829—830. The Submission, 166

831—964. The Armed Occupation, .... 172


Incidents of the British Prisons and Prison Ships at

New-York, 207


Forms of Orders, &c, issued in the Revolution —

Additional Notes, &c, . . . .251






532. At a meeting of the inhabitants of the parish of
South Haven, June 13, '74, Wm. Smith, Moderator ;

1 . It was voted (and agreed), that the Act of Parliament for block-
ing up the port of Boston, is unconstitutional, and has a direct ten-
dency to enslave the inhabitants of America, and put an end to all

2. (And it is also the opinion of this meeting), that if the Colo-
nies all unite and strictly adhere to a non-importation agreement
from Great Britain and the West Indies, and have no trade with
them, we should have great reason to expect in a short time, a repeal
of that oppressive act ; and for that purpose we heartily desire that
such an agreement may be entered into.

3. (And it is further voted and agreed), that Wm. Smith, Esq.,
Col. Nath'l Woodhull, Col. Wm. Floyd, Mr. Thos. Fanning, Capt.
Josiah Smith, Capt. David Mulford, and Capt. Jona. Baker, be a
standing committee for this place, to correspond with the Committee
of Correspondence in the city of N. Y., and others, and that they
immediately communicate the above sentiments to them.



533. At a meeting of the inhabitants of East Hampton?
legally warned by the Trustees, June 17, '74, Eleazar Mil-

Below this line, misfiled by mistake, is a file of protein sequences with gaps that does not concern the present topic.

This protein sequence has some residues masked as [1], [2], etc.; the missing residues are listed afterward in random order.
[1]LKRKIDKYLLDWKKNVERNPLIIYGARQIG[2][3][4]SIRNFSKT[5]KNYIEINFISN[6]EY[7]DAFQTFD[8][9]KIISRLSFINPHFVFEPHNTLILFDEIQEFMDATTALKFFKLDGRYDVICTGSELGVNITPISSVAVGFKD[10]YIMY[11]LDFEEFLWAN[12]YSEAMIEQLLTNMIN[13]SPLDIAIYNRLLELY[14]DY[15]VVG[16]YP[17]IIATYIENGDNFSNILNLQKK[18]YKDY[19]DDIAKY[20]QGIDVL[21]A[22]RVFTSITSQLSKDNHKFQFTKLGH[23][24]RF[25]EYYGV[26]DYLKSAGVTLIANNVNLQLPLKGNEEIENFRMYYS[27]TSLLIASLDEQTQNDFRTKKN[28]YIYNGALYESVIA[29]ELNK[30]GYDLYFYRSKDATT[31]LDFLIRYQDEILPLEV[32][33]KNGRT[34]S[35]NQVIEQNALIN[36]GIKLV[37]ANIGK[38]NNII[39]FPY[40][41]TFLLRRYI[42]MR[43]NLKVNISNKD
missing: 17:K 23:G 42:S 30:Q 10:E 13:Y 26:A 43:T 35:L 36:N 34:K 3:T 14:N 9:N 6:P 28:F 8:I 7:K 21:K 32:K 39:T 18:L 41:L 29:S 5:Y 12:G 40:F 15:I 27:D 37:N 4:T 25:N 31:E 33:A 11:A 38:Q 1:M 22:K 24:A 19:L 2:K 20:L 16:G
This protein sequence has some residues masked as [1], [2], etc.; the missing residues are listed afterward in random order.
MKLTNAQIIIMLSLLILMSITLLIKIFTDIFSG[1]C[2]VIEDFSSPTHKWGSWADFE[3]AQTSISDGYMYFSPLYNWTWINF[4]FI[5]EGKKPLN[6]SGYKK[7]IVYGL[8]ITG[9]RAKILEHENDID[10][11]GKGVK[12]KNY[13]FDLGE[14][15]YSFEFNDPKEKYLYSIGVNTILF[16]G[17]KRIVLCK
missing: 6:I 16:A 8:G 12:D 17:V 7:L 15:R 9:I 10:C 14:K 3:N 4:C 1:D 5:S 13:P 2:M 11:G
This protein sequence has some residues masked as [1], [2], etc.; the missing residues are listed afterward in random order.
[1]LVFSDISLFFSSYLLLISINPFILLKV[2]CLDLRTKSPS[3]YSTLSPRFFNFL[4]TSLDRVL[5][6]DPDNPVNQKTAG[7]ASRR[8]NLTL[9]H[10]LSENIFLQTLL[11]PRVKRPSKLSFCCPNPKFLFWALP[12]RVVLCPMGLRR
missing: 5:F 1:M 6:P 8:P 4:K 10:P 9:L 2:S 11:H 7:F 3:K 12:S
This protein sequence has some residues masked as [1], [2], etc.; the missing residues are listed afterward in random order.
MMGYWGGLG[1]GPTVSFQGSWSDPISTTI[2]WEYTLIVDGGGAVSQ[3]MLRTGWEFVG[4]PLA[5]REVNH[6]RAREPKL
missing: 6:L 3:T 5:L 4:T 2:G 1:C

ler, Esq., Moderator ;

1st. Voted, That we will to the utmost of our abilities assert,
and in a lawful manner defend the liberties and immunities of British
America ; that we will co-operate with our brethren in this Colony
in such measures as shall appear best adapted to save us from the
burdens we fear, and in a measure already feel, from the principles
adopted by the British Parliament respecting the town of Boston in
particular, and the British Colonies in North America in general.

2d. Voted, That a non-importation agreement through the colo-
nies is the most likely means to save us from the present and future

3d. Voted, That John Chatfield, Esq., Col. Abm. Gardiner, Bur-
net Miller, Stephen Hedges, Thos. Wickham, Esq., John Gardiner,
Esq., and Capt. David Mulford be a standing committee for keeping
up a correspondence with the city of N. Y., and the towns of this
colony ; and, if there is occasion, with other colonies ; and that they
transmit a copy of these votes to the committee of correspondence
for the city of N. Y.

Voted unanimously, not one dissenting voice.


534. At a general Town Meeting, June 21, '74, the
inhabitants of Huntington came into the following resolu-
tions :